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Access the successes and failures of Mussolini(TM)s Domestic and Economic policies

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Introduction

Access the successes and failures of Mussolini's Domestic and Economic policies Similarly to those of Hitler, Mussolini main goal was to create an Italian state with a strong identity and role within Europe with a strong military force. From the day that he became the Italian Prime Minister on 29th October 1922 of a coalition government, he lacked a certain skill in organisation. It was never quite clear exactly what Mussolini wanted to do, he generally made many of his decisions with out any previous planning, nevertheless, Mussolini knew that he wanted to have complete control over the Italian state and soon realised that he desired to carve Italy into an empire similar to the Ancient Romans. Mussolini hoped to increase his power and hold on Italy and was constantly portrayed as a flawless mastermind, who would lead Italy back to greatness, making it head and shoulders above the rest. He did this through propaganda which he filtered though the media, education and regular talks with his people, from his famous balcony. New policies needed to be put into place to transform the Italian society into a war machine while maintaining a prospering economy. Mussolini took a keen interest in the state's education system and the youth organisations that existed in Italy because he knew that children were to be the fascists of the future. He required a nation of warriors, and boys were expected to mature into fierce soldiers that would gladly go to battle with the glory of ...read more.

Middle

The compromise that was reached was that Catholic Action could continue as long as it was purely religious activities, however, the church remained determined to preserve its influence over the youth and made it clear that the fascists must not attempt to suppress Catholic schools or interfere with the Catholic University of Milan or the Federation of Catholic University students. Foreign born Jews in August 1938 were banned from state schools and in the following month the ban was extended to Italian born Jews. They were also banned from teaching in state school and separate schools were set up for Jewish students and teachers. Jews were also not permitted to own large companies or large land estates and were excluded from National Fascist Party and professional and cultural organisations and clubs. In November 1938 laws were enforced that prevented Jews from marrying non-Jews. As a result of these Anti-Semitic policies Italian Jews severely suffered, and they lost the majority of their liberty and standard of living. There was the constant fear that they would adopt the murderous views of the Nazi's. Despite this there were a few exemptions for some Italian Jews that served in the First World War or who served in the fascist regime in some capacity. A decree was passed in November 1943 which ordered the confiscation of Jewish property and the rounding up of all Jews, over 7500 Jews were sent to Nazi death camps in Eastern Europe with only 600 that survived. ...read more.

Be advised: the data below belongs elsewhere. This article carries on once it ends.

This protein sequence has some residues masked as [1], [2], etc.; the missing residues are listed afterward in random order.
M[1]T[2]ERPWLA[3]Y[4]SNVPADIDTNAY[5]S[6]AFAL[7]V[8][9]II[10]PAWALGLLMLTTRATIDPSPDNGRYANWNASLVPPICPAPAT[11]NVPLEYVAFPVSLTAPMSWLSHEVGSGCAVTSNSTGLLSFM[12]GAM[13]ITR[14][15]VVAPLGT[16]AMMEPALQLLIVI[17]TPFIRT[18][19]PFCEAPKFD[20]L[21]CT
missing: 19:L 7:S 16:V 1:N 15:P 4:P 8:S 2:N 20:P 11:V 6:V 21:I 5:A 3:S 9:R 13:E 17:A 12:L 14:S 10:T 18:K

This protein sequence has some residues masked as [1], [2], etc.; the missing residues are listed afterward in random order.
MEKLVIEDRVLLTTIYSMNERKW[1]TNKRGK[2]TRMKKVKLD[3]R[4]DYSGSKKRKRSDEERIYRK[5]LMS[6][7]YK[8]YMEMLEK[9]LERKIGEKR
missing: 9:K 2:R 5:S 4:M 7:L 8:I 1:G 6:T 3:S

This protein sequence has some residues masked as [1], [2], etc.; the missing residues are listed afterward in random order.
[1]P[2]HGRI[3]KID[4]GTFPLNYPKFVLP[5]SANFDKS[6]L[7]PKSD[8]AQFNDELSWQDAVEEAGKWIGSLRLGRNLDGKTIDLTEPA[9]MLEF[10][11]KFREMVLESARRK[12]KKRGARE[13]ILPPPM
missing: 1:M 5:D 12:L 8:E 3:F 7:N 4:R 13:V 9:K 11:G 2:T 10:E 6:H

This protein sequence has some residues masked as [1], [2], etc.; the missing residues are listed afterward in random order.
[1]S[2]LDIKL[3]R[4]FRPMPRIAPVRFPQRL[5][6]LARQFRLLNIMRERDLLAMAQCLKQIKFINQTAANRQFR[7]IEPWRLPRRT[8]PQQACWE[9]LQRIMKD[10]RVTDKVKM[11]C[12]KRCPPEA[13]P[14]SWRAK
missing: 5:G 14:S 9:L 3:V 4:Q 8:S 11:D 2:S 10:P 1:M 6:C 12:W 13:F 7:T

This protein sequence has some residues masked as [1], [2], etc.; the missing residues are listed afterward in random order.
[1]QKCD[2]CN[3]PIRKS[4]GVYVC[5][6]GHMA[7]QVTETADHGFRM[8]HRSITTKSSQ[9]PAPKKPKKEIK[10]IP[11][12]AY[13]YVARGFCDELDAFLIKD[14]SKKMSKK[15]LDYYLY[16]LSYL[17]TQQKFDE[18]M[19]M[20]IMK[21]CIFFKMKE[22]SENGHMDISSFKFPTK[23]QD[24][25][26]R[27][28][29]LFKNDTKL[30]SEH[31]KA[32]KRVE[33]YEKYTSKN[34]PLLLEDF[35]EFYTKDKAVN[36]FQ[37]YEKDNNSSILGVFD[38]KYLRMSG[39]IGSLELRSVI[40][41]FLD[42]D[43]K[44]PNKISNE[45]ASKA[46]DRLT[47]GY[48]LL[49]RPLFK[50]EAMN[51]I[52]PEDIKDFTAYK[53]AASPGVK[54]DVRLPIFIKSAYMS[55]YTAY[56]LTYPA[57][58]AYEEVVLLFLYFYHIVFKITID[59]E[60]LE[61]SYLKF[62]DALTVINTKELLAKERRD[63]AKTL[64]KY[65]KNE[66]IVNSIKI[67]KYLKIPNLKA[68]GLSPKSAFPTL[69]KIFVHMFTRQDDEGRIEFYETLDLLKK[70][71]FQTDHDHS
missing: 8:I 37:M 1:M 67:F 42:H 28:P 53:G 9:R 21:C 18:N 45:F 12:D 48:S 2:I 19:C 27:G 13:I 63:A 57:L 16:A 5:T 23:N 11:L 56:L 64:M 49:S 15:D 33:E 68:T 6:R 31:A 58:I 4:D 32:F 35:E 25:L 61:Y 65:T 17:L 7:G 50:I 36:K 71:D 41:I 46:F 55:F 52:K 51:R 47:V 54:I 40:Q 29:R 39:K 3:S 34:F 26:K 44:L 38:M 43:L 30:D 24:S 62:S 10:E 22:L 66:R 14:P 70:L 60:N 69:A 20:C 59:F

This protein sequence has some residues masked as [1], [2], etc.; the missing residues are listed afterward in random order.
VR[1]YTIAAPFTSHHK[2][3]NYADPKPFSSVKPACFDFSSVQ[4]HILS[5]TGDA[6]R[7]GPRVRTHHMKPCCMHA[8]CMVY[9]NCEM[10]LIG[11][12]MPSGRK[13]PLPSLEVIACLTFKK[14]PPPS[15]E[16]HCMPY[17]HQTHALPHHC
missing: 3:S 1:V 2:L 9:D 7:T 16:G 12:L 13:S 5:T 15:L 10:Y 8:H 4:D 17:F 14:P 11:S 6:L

Conclusion

It was hoped the land reclamation would also provide land for cereal growth. The site was situated only 50km outside Rome, it was therefore a perfect propaganda opportunity for Mussolini and the Fascists. This resulted in the Pontine Marshes near Rome becoming drained, New towns Latina and Sabaudia were created as show pieces. Fewer than 10,000 people benefited from the land reclamation. IRI (Institute for Industrial Reconstruction) was established. This was a government agency set up in 1933 to help industry. It took over industrial shares previously held by banks and those of other companies in trouble. Although originally meant to be temporary it became permanent in 1937 and extended powers to take over private firms. By 1939 the IRI controlled 75% of pig iron, 90% of ships and ship building, 45% of steel and 20% of industry. However, from 1935 many of Mussolini's economic policies were closely linked with his foreign and war policies. Mussolini had brought stability to a certain extent to Italy, and was personally popular for the majority of the 21 years that he was in power, however, he did not bring about any for of revolution and did not really achieve any of his real goals for the fascist party. The majority of the ideas he had for Italy had more failures then successes, perhaps his only real achievement in the domestic sphere was his concordat with the Catholic Church. Mussolini had hoped to transform the Italian Character and the Italian society into a fascist mould, however, he was disappointed. Farrah Laborde ...read more.

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